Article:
Canvas Pencil Pouch TutorialMarch 28, 2017 / byAnna Graham / Categories : Feeds
Finally, right?! Eeek! I hope you find this tutorial fun and helpful!
Quite a few months ago I made these pencil pouches from the canvas fabrics in my collection for Cloud9 Fabrics, Rain Walk. So today I’m sharing the how-to and pattern template as a way of saying thank you to all who stop by my website, leave kind note, and are excited about sewing! I’m grateful for the community and fun and sharing!
- 10″ zipper (I buy mine at Zipit)
- templates CLICK TO DOWNLOAD (print at 100%, no scaling)
- fat quarter – 18″ x 22″ cotton canvas for lining (I use an unbleached 9 oz. weight cotton canvas from my local Joanns, it’s perfect for showcasing all your pretty pencils and pens!)
- 6″ x 18″ main print (canvas/denim/twill)
- 6″ x 12″ accent fabric (canvas/denim/twill)
- 1/4 yard fusible woven interfacing (I prefer Pellon SF101 which is 20″ wide)
Note about materials: If you choose to substitute a different fabric type than suggested, you may need additional interfacing for desired structure. Just sayin’.
All seam allowances 1/2″ unless otherwise noted. Seam allowance included in template.
RST=Right Sides Together, WST=Wrong Sides Together
Approx. finished size: 3 1/4″ tall x 10 1/2″ wide x 1 1/2″ deep
(1) Main, (1 Main reversed)
(1) Accent, (1 Accent reversed)
(2) fusible woven interfacing – using lining template
A note on cutting: Because you’ll want the color blocking to reflect on each side of the zipper, make sure you cut the exterior pieces accordingly (reversed as directed), they’ll look like this:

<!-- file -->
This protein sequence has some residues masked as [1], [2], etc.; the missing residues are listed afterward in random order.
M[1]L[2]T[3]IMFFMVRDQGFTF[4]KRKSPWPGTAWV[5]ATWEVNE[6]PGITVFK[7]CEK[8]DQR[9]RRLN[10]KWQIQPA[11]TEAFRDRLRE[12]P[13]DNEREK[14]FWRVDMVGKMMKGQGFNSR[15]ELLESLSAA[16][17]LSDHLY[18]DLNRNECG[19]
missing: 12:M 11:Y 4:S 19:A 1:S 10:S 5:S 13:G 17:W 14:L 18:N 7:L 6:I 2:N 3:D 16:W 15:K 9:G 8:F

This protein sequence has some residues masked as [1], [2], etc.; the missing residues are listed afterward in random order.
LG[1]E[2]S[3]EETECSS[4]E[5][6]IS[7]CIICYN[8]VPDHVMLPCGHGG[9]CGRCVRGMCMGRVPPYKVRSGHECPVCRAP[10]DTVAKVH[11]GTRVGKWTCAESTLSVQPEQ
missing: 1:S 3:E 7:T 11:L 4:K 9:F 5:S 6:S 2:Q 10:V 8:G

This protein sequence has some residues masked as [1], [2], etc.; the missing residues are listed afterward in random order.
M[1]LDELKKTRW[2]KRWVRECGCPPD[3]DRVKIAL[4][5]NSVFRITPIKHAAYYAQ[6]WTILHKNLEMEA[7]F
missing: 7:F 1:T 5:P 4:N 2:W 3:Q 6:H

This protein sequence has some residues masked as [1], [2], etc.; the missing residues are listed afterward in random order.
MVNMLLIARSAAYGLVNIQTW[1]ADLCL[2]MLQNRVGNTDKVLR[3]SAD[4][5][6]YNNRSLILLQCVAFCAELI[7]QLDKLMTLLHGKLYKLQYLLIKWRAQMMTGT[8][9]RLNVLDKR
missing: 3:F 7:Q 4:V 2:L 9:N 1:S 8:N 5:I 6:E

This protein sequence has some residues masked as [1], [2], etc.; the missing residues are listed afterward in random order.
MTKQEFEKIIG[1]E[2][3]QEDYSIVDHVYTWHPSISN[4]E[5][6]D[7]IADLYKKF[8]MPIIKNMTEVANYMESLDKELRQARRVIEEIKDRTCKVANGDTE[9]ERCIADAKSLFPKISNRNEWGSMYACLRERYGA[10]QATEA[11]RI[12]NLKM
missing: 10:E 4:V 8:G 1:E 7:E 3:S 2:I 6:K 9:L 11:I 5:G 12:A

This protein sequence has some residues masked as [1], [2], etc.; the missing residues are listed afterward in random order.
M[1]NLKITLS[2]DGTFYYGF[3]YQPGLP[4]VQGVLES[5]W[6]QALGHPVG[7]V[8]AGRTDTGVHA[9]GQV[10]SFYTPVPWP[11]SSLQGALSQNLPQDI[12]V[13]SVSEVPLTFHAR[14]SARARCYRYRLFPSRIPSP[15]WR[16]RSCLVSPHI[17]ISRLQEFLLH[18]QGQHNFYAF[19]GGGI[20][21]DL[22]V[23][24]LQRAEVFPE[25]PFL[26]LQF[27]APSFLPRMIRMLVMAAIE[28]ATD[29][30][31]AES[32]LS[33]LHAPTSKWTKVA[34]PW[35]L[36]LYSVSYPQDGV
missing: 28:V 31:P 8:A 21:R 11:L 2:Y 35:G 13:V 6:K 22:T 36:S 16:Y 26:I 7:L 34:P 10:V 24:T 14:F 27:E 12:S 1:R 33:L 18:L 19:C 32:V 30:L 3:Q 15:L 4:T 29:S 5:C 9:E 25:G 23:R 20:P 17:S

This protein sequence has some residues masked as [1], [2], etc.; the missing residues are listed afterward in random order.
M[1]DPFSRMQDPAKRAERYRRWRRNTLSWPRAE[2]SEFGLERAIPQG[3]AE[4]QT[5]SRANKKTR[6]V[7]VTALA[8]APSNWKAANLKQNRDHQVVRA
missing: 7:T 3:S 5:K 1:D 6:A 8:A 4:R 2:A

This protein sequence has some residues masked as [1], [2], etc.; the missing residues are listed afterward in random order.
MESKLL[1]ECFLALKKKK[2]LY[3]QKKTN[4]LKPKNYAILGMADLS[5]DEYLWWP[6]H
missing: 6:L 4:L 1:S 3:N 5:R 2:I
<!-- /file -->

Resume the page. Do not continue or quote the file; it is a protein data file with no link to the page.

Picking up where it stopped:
*my exterior pieces in the following steps are shown without interfacing so as to hopefully better show the process.
Piece the exterior
- Start by sewing the exterior together by placing the main print and accent fabric RST and sewing using a 1/4″ seam allowance. Press seam to one side and topstitch. Fuse woven interfacing to wrong side.
- Repeat to assemble remaining exterior panel.
Prepare the zipper
- With assembled exterior panel right side up, center zipper right side facing down (zipper pull at left) along top edge. Pin in place.
- Place one lining piece, right side down on top. Pin in place. Using your zipper foot, sew along top edge using a 1/4″ seam allowance.
- Press exterior panel away from zipper and topstitch along zipper using an 1/8″ seam allowance.
- Position exterior panel and lining panel WST. Press away from zipper.
- Repeat 1-4 to attach remaining exterior panel and lining panel to remaining zipper side. This time placing zipper pull at right. Make sure your exterior panel seams match up at the same location as best you can.
- Open zipper halfway!!!
- Position exterior panels RST and pin along sides and bottom. Position lining pieces RST and pin along sides and bottom. Be sure that you place pins at the intersections of where the lining meets the exterior on each side of the pouch.
- Sew around perimeter of exterior and lining leaving a 4″ opening at the bottom of the lining.
- Press seam allowance open. If desired, trim lining seam allowance to 1/4″ except at opening.
- Reach inside the pouch and wiggle the zipper open fully.
- Box corners by pinching one bottom seam to match it’s corresponding side seam. Sew. Repeat for remaining 3 corners.
- Turn pouch right side out through opening in lining.
- Sew opening in lining closed (by machine or by hand)
- Push lining into exterior and press along zipper edge. Tip: To get the pouch corners crisp, use your fingers to squeeze the seam allowance together at the side seam when the zipper is fully open. Use a chop stick or other dull instrument to poke out the corner on the metal end stop side.
I hope you enjoy making some pencil pouches! They make such fun teacher gifts and of course my kids love theirs. If you want extra credit these would be an awesome companion to a Wool + Wax Tote. I also wanted to point out that this is just one way to install a zipper or make a pouch, believe me when I say there are many many more options! Check out my other tutorials and patterns if you’re interested in working with zippers or love to make pouches.
This is a syndicated post. Please visit the original author at Noodlehead
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